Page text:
Analysis: Bank Failures May Lead To Dramatic Federal Action

The recent wave of bank failures may lead to the unprecedented growth of federal power if current trends continue. The 2008 doctrine of “too big to fail” may be a blueprint for a much larger bank rescue plan that could effectively bring large financial institutions under government control.

The 2008 banking crisis demonstrated the lengths to which the federal government would go to preserve the interests of the nation’s large banks. The Troubled Asset Relief Program used $700 billion in taxpayer dollars to bail out large financial institutions.

Swift action by the Federal Reserve, the Treasury Department, and the FDIC appeared to shore up the former assets of Silicon Valley Bank (SVB). While the Fed is confident that the risk of contagion is reduced, if more bank failures occur, the federal government may have fewer and fewer policy options.

However, the Biden White House may act far further in another direction should things get worse. In particular, the Biden administration is using a new program called the Regulated Liability Network U.S. Proof of Concept.

According to the New York branch of the Federal Reserve, the program is a three-month project that “will experiment with the concept of a regulated liability network (RLN).”

Under this system, the Federal Reserve will potentially draw together resources of several of the nation’s largest banks, including Wells Fargo, Citi and Mastercard.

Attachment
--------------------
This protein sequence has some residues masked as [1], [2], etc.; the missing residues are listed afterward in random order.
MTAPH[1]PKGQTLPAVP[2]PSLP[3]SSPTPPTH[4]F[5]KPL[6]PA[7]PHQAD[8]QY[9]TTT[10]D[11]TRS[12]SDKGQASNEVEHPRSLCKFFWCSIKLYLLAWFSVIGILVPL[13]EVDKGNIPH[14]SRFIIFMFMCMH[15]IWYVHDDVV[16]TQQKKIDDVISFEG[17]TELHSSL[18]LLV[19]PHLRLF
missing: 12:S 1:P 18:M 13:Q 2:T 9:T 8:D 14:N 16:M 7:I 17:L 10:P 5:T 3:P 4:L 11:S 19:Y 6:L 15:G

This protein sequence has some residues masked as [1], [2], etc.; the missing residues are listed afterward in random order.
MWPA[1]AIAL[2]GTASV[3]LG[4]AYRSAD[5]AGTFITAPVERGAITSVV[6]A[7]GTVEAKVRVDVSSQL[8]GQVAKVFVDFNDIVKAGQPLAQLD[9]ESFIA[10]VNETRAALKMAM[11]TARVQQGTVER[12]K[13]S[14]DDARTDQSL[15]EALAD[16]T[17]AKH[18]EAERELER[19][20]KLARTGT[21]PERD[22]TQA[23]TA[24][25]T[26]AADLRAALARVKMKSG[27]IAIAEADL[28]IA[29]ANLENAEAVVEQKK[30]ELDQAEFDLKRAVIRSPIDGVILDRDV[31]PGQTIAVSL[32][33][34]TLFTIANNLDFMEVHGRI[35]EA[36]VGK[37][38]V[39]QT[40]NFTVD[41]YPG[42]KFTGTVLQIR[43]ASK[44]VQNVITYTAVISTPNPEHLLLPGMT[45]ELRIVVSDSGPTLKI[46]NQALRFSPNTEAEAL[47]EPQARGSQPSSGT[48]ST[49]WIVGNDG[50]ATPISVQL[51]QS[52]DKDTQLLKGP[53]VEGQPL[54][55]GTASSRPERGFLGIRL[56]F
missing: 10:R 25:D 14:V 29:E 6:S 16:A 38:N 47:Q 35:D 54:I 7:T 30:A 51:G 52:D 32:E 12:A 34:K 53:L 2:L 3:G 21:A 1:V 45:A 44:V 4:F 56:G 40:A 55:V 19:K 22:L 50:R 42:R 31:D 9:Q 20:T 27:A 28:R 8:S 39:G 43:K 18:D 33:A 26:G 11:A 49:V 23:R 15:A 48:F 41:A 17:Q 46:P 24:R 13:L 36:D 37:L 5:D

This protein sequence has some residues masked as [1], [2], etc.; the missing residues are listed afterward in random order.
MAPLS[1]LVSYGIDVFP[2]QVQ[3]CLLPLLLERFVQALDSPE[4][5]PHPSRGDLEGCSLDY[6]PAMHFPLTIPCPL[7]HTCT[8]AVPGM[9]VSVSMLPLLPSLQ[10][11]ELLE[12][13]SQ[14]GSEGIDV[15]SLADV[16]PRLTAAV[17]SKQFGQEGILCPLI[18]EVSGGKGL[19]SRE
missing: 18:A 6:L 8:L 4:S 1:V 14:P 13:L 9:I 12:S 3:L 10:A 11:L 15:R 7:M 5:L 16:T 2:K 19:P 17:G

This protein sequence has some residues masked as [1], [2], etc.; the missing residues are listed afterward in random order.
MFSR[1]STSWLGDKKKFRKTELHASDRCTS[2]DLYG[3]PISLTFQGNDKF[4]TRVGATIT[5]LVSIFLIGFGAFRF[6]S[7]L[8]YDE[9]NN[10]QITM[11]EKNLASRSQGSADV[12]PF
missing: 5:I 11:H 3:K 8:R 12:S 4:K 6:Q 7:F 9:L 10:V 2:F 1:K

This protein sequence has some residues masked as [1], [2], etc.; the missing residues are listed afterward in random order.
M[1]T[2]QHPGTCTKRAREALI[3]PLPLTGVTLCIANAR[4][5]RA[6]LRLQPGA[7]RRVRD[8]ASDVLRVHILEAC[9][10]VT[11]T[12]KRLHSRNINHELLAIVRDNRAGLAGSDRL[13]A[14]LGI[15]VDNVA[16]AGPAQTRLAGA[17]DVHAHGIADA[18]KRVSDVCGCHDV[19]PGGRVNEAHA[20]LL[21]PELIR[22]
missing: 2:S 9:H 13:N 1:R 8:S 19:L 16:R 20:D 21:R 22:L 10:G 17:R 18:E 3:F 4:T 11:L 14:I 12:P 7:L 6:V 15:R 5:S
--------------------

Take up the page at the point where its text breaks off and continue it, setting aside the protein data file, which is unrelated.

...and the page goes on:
This “ledger-based network” harkens to the idea of a Federal Reserve-created digital dollar that would replace traditional currency. This could lead to a dramatic increase in federal control over the nation’s banking and personal finance.

The pressure on Washington may further increase as the risk of recession grows. The difficult position the Fed is in may spark a concerted effort to contain the runaway effects of inflation. In particular, raising interest rates to slash inflation may cause more bank failures.

Minutes from the Fed reveal that members of the central bank are concerned that there will be a recession later in 2023.

The effects of the pandemic and recent bank failures have led to a significant increase in the balance sheet of the Fed.

The Federal Reserve now holds more than $8.6 trillion in assets, approximately ten times the amount held prior to the 2008 crash and about four times the holdings after the start of the Great Recession.